Prognostic Factors in Very Old Demented Adults: A Seven-Year Follow-Up From a Population-Based Survey in Stockholm

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Abstract

OBJECTIVE:

To detect prognostic factors in very old demented subjects with Alzheimer's disease (AD), vascular dementia (VaD), and other types of dementia (OD).

DESIGN:

Follow-up clinical examinations of dementia patients from a population-based study after 3- and 7-year intervals.

SETTING AND PARTICIPANTS:

In an established population aged 75 years and older in Stockholm, Sweden, there were 133 cases of AD, 52 of VaD, and 38 of OD.

MAIN OUTCOME MEASURES:

Predictors of survival at 3- and 7-year follow-up examinations were evaluated by Cox proportional hazard models. Progression was measured as the annual rate of change in Mini-Mental State Examination (MMSE) scores. Linear models were used to evaluate predictors of progression.

RESULTS:

Older age, male gender, low education, comorbidity, and functional disability predicted shorter 7-year survival in the 223 prevalent dementia cases. Other factors, including type of dementia, dementia severity, and duration of the disease were not significant. The average rate of cognitive decline in the 81 mild to moderate demented subjects who survived 3 years was 2.4 MMSE points per year. Type of dementia (AD vs OD), higher baseline cognitive function, and greater functional disability predicted faster decline. Despite similar survival probability, predictors of death varied as a function of dementia type: Older age (for AD and VaD), comorbidity (for AD and OD), and functional dependency (for VaD). In AD, prognostic factors were similar to those described for the combined dementia groups, with the exception of an accelerated cognitive decline among women.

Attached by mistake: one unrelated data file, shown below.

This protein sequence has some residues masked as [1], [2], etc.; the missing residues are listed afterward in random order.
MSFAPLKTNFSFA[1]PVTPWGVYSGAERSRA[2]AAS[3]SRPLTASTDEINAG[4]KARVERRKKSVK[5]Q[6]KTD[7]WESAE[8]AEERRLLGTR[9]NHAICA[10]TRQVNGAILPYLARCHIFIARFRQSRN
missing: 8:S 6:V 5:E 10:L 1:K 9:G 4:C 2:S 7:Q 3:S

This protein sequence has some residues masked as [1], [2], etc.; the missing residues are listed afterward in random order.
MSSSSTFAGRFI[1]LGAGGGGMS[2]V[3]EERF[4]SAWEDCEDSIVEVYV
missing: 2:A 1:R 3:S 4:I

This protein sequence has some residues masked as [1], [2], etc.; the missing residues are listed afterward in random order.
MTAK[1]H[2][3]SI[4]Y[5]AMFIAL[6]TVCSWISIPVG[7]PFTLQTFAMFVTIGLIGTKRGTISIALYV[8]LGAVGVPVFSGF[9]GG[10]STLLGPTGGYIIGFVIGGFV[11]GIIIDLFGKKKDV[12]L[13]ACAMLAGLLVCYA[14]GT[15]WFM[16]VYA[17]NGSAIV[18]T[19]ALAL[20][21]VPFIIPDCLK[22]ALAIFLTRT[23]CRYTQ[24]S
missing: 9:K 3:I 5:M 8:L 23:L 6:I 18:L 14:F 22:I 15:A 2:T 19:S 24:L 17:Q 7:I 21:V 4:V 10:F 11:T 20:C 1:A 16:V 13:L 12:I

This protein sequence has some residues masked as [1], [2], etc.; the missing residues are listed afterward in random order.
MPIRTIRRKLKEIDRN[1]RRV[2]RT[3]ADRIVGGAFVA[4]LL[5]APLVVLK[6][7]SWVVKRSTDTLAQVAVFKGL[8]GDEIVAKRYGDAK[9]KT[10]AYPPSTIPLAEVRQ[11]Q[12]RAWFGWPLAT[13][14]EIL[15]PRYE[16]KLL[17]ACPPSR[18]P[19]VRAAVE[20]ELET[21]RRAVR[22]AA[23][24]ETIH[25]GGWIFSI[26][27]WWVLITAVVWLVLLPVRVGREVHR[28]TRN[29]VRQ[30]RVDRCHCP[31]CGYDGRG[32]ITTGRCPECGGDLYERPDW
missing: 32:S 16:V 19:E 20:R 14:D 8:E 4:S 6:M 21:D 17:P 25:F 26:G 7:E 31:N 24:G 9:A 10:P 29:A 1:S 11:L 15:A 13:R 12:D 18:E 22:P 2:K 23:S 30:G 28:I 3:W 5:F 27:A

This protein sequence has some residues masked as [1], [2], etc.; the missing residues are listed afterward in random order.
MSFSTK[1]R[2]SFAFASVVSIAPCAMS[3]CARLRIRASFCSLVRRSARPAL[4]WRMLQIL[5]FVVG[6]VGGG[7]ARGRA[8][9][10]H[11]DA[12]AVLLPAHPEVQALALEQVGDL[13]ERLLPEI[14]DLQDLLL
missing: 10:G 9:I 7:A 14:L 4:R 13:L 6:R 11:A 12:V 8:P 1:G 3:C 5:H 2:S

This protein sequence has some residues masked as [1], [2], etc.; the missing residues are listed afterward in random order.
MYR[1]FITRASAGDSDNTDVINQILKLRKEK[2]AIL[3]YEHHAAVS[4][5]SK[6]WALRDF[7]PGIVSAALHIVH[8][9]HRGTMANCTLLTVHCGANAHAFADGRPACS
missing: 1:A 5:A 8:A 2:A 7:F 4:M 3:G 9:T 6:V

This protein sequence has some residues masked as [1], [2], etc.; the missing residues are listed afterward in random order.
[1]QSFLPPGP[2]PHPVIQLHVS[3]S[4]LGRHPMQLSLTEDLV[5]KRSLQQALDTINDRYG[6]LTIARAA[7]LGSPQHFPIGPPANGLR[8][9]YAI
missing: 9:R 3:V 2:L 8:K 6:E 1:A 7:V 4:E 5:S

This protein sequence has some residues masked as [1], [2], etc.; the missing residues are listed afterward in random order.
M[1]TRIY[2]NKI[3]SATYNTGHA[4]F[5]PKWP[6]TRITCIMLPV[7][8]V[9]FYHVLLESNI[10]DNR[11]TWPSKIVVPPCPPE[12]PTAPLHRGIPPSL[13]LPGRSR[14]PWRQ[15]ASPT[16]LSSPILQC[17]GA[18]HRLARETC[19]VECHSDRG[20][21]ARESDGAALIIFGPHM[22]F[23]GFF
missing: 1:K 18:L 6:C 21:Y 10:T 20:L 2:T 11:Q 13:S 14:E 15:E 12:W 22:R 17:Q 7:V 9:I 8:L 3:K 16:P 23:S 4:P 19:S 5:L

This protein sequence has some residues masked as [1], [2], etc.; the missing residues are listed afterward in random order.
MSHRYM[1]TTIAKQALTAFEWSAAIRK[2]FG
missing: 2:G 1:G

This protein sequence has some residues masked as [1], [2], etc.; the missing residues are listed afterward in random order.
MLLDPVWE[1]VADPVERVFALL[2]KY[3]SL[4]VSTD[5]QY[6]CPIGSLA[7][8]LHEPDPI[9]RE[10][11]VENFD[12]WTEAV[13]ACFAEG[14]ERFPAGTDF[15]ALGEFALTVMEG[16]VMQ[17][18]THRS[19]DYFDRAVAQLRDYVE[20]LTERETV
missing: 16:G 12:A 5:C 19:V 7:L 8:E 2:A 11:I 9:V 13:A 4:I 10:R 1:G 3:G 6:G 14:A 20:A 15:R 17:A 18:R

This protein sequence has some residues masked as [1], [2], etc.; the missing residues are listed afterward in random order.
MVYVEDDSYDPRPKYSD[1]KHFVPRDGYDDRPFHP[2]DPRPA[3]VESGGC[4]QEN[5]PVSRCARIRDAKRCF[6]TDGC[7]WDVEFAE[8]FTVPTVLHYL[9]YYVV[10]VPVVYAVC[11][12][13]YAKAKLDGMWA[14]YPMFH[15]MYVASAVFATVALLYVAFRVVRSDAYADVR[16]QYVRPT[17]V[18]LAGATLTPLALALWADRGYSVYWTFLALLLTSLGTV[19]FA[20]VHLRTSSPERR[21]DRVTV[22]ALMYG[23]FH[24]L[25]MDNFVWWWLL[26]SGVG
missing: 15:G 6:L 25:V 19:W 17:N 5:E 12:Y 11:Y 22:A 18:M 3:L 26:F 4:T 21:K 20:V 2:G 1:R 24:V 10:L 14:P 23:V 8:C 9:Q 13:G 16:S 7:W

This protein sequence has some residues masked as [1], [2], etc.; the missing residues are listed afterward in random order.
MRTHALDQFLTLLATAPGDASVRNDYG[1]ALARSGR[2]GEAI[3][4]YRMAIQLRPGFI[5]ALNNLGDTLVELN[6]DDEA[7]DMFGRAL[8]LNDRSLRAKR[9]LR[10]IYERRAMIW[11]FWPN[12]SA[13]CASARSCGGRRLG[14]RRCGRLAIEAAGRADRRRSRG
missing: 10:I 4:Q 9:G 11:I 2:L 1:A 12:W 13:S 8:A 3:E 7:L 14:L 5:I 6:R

CONCLUSIONS:

Although methodological difficulties exist, it is possible to identify demented subjects with worse prognoses (shorter survival and faster cognitive decline) by using clinical and demographic data. Clinicians and healthcare planners should be aware of the potential usefulness of functional dependence as a prognostic indicator. Finally, the need for careful clinical examinations of demented subjects is stressed by the increased mortality found among those demented who are also affected by other chronic conditions.

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